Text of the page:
Fig. 6. Effect of DI and DF on leaf area at the grain filling stage. Data within the same year with the same letter do not differ at the 0.05 level of significance.

Fig. 6. Effect of DI and DF on leaf area at the grain filling stage. Data within the same year with the same letter do not differ at the 0.05 level of significance.
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Dry matter accumulation and harvest index

In 2012, 2014 and 2015, the dry matter accumulation of DI was 10, 26, and 17% greater than that of CK, respectively (Table 1). DF dry matter accumulation was 9, 38 and 23% higher than that of CK, respectively, while in 2013 no significant difference in dry matter accumulation was observed between the treatments.

In 2012, the harvest index of DI was lower than that of CK, while those of DF and CK did not differ significantly. In 2014, DI and DF had significantly higher harvest indices than CK, whereas in 2013 and 2015, no significant difference in harvest index occurred between the treatments (Table 1).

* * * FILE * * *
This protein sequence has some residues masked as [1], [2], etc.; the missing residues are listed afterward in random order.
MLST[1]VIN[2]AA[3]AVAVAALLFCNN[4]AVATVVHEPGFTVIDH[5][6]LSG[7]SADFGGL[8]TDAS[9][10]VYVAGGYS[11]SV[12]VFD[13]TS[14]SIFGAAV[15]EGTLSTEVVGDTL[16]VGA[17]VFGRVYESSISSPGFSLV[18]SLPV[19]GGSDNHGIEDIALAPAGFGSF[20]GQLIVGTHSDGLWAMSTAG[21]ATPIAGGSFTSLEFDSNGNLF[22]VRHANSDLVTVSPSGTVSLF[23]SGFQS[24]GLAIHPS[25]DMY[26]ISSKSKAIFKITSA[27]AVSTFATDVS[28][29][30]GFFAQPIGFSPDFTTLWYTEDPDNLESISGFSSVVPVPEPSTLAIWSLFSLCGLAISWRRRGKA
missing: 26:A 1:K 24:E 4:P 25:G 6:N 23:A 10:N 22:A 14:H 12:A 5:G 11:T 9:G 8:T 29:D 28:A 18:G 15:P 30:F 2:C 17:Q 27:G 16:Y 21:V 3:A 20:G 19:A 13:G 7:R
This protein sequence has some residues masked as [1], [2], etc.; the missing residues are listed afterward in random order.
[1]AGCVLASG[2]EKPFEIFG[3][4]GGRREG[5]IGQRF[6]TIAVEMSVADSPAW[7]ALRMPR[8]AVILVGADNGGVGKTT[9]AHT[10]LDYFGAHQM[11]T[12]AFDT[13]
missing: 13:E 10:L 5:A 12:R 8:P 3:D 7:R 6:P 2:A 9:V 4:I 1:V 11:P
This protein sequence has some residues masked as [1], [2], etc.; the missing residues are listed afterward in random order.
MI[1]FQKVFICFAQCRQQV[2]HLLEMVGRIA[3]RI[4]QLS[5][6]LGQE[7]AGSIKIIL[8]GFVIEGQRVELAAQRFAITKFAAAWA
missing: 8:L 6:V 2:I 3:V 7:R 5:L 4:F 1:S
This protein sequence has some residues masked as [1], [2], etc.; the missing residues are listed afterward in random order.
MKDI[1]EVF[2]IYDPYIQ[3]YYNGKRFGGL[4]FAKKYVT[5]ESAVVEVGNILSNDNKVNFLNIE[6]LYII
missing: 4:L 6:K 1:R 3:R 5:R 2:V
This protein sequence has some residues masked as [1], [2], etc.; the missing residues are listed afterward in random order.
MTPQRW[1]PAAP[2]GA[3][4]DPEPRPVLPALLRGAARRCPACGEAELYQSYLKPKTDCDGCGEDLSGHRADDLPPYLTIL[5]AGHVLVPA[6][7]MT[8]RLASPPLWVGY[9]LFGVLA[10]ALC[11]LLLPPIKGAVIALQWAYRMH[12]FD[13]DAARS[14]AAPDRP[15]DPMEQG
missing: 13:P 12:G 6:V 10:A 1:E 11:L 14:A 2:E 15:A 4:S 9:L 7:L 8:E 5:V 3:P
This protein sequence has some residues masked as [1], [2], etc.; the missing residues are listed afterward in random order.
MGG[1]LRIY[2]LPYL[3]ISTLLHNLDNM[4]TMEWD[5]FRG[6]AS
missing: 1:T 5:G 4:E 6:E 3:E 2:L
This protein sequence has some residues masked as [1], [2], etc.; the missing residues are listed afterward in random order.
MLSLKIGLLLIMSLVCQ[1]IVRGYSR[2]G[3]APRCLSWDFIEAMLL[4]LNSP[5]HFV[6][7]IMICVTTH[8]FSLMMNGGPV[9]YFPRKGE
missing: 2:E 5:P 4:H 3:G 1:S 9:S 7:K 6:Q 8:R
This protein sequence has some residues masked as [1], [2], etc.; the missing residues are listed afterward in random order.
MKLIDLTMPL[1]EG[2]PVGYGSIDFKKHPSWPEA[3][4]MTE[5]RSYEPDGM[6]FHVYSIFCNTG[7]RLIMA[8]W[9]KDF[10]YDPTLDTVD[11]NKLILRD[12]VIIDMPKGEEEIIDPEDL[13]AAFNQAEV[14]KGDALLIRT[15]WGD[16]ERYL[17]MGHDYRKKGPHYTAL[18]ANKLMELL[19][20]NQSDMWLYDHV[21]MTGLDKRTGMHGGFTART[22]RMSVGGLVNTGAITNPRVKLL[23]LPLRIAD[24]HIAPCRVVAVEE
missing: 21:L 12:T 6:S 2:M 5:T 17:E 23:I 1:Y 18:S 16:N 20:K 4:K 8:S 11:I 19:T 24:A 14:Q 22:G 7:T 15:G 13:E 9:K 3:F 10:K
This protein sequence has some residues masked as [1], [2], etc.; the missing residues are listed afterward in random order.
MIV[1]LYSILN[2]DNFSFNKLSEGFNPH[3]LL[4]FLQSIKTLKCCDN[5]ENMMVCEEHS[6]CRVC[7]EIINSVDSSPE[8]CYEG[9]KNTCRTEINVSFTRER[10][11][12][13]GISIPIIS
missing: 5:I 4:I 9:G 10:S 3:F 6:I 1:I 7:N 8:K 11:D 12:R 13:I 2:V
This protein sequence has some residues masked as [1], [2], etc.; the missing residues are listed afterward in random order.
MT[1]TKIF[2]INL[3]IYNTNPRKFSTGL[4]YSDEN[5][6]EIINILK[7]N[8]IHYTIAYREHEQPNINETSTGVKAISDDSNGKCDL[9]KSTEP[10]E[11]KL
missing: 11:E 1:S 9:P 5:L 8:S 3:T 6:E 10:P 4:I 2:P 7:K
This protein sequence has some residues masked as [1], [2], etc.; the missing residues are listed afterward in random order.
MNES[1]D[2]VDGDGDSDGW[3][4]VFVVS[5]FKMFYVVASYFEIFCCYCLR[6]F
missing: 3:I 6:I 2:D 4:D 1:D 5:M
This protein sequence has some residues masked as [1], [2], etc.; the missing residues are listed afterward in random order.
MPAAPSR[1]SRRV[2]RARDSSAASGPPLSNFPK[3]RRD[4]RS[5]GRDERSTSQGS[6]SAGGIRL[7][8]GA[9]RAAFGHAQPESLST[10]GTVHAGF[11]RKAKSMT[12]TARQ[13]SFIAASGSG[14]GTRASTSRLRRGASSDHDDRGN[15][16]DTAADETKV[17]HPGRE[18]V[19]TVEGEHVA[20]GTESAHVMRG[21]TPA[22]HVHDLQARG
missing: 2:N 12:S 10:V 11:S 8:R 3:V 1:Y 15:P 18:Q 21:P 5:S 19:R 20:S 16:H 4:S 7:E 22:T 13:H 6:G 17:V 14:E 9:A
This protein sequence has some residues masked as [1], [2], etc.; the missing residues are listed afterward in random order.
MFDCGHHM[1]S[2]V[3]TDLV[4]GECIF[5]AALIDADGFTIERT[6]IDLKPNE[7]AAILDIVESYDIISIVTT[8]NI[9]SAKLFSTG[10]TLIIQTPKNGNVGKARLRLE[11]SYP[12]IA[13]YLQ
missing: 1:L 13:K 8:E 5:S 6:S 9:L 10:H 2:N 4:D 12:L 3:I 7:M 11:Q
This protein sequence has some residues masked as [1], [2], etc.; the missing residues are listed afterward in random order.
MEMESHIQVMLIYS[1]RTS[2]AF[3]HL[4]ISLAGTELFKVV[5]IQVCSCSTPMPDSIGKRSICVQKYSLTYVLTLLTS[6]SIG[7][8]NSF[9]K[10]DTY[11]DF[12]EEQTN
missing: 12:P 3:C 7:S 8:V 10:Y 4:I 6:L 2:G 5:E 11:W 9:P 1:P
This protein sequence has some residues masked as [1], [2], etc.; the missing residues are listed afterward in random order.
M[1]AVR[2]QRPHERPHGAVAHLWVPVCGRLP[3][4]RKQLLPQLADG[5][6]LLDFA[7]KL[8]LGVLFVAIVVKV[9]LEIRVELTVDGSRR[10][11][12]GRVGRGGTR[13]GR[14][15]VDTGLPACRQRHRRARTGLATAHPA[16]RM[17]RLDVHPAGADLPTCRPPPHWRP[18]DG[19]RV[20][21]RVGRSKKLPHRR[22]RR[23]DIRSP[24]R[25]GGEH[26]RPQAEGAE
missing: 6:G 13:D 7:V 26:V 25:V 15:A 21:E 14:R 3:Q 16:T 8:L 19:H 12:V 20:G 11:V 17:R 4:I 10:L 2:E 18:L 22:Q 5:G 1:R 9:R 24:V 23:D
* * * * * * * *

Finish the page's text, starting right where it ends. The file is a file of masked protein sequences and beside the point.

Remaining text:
Soil moisture

Soil moisture was measured at the silking stage (Fig. 7). Excluding 2015, moisture was lowest at the upper soil layer (0-20 cm) and increased at deeper soil layers. In 2012, DF soil moisture at 20-40 cm deep was slightly though significantly higher than that of CK, but no other significant differences occurred between treatments. In the 2013 rainy season (Fig. 1), no treatment seemed to have any effect on soil moisture. On the contrary, during the two relatively dry summers of 2014 and 2015, significantly higher soil moisture contents at most depths were displayed under the DI and DF treatments when compared to CK (Fig. 7).

Fig. 7. Soil moisture content at the silking stage. Bars indicate SE.

Fig. 7. Soil moisture content at the silking stage. Bars indicate SE.